Developments in Philippine-US relations also give us cause for some optimism. Indeed, a recent piece on Philippines-US maritime cooperation co authored by Walter Lohman and Dr Renato de Castro aptly puts it: “crisis has a way of reminding security partners of their mutual interest and the utility of their commitment.”
Two days ago, Defense Secretary Gazmin and I had very good meetings with our counterparts in the context of the first ever Philippines-US Two plus Two Ministerial Consultations.
Our discussions were marked by a manifest intent to enhance Philippine-US defense relations. Essentially, we agreed to enhance our defense and security engagements within the framework of the Mutual Defense Treaty that will allow us to more effectively address the current and emerging security challenges in a mutually beneficial manner. The focal point for our cooperation is to build a minimum credible defense posture for the Philippines, and increase our capacity for territorial defense, maritime security, maritime domain awareness, and humanitarian assistance and disaster response. Our joint military exercises, which are aimed to ensure interoperability of our forces, will continue to be priority activities in this effort.
I was impressed by the warmth and manifestation of support from of both Secretary Clinton and Secretary Panetta, as well as their very keen interest in working together in a mutually beneficial manner. In all our meetings, we heard not just reaffirmation of US support to the Mutual Defense Treaty and to our long standing alliance, but also to finding ways in which we can move forward to address common challenges as partners and equals. Following our meetings, we expect to have more intensive and consequential dialogues at various levels to translate into actual undertakings our common commitment to enhanced defense and security relations.
It is important to underscore that the alliance does not aim to confront or contain anyone. The last thing the Philippines wants to do is to heighten tensions, and drag our allies into it. What we are trying to do is work together to build a rules based environment, and create the conditions that will shape the behavior of all parties towards the peaceful resolution of disputes. We want to highlight that there are dividends for taking the peaceful path, and consequences for resorting to aggression.
We also discussed opportunities to enhance our economic relations, noting that our trade ties have not kept up with growth of our defense and security ties and our people to people relations.
I have spoken on the common challenges of the alliance, as well as what we have been doing to respond to these challenges. Speaking among friends, I would like to add a few thoughts on some areas of the alliance that we can continue to work on.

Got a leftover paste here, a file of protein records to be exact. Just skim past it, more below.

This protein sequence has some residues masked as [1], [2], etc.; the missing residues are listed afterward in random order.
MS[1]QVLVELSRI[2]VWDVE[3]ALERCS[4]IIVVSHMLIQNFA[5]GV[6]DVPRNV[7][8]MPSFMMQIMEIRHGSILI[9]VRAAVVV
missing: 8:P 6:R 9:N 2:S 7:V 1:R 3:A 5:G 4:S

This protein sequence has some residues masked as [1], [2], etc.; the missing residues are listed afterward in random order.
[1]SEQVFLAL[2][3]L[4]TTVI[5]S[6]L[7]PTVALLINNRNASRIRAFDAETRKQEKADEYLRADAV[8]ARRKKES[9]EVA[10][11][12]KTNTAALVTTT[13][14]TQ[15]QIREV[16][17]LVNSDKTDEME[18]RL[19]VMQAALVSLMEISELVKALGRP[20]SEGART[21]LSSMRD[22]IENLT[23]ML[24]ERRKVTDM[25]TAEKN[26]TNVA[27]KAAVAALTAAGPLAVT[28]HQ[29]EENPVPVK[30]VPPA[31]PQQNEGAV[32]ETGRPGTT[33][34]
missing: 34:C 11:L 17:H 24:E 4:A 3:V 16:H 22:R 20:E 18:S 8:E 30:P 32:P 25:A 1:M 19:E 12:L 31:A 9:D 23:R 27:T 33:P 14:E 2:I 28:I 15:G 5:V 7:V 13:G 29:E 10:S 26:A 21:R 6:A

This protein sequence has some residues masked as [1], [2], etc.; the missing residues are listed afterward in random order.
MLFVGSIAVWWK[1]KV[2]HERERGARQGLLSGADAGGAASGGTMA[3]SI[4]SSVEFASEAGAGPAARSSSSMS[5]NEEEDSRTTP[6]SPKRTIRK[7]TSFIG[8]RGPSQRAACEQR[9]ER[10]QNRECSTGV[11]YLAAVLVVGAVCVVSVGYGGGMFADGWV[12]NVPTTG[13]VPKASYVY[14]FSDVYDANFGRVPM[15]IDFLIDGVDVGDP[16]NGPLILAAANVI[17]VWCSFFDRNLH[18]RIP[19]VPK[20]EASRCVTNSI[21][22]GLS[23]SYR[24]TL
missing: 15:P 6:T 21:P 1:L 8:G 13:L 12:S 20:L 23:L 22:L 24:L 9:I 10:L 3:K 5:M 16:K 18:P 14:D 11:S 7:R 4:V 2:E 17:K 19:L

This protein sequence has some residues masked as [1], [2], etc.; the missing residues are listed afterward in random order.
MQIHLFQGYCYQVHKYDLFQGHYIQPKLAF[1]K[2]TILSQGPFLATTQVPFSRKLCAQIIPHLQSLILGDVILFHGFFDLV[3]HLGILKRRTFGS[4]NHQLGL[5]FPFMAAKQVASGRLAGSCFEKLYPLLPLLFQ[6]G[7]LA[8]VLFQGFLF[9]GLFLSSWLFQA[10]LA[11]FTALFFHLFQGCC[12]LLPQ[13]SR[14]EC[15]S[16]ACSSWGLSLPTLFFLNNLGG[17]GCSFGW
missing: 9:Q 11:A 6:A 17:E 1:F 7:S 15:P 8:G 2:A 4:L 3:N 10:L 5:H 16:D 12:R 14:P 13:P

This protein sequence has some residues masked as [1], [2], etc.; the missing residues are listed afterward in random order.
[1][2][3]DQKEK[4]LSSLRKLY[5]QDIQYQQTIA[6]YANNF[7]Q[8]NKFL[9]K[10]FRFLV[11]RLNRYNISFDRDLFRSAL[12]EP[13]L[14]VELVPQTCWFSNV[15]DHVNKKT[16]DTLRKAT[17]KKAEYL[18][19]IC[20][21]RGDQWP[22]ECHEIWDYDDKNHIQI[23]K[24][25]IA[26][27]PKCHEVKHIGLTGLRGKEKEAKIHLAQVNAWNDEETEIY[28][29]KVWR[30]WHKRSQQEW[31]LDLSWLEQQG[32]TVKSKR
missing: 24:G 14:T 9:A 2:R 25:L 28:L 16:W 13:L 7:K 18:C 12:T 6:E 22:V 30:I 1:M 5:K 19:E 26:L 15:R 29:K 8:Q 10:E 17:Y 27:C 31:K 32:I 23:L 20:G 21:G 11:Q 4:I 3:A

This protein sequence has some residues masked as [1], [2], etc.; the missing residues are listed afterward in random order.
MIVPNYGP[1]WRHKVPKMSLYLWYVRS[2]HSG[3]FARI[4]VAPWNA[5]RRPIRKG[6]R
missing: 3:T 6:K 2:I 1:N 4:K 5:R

While the Philippine government under President Benigno S. Aquino has made major investments in the upgrade of our defense equipment, supplementary foreign military financing from the US remains a very important component of our effort to develop our external defense capabilities. We fully recognize the constraints posed by recent Congressional limits placed on defense spending. However, we note with concern that in terms of the proportionate share of the FMF pie for East Asia and the Pacific, the allocation for the Philippines is shrinking. We note that in 2006, the State Department FMF request for the Philippines accounted for over 70% of the total US FMF request for East Asia. Looking at the FY2012 tables, it appears the FMF for the Philippines only accounts for 35% of the requested amount for East Asia. We hope this is not indicative of the priority placed on the Philippines as a regional partner, as even non-treaty allies appear to be getting a bigger share of the FMF allocation.
At the same time, a portion of the FMF allocation for the Philippines has been conditioned since 2008 on the issuance of a report from the State Department on the human rights situation in the Philippines. Specifically, the US Senate Report 112-085 states, and I quote:
“The Committee recommends $30,000,000 for assistance for the Philippines. Of this amounts, $3,000,000 may not be obligated until the Secretary of State Reports in writing to the Committee on Appropriations pursuant to section 7062(g) of this act that –
The Government of the Philippines is taking effective steps to prosecute those responsible for the extra-judicial executions (EJE) , sustain the decline in the number of EJEs, and strengthen government institutions working to eliminate EJEs;
The Government of the Philippines is implementing a policy of promoting military personnel who demonstrate professionalism and respect for internationally recognized human rights, and is investigating, prosecuting and punishing military personnel and others who have been credibly alleged to have violated such rights; and
The Philippine military does not have a policy of, and is not engaging in, acts of violence or intimidation against members of legal organizations who advocate for human rights.” End of quote.
For the record, I wish to state the following: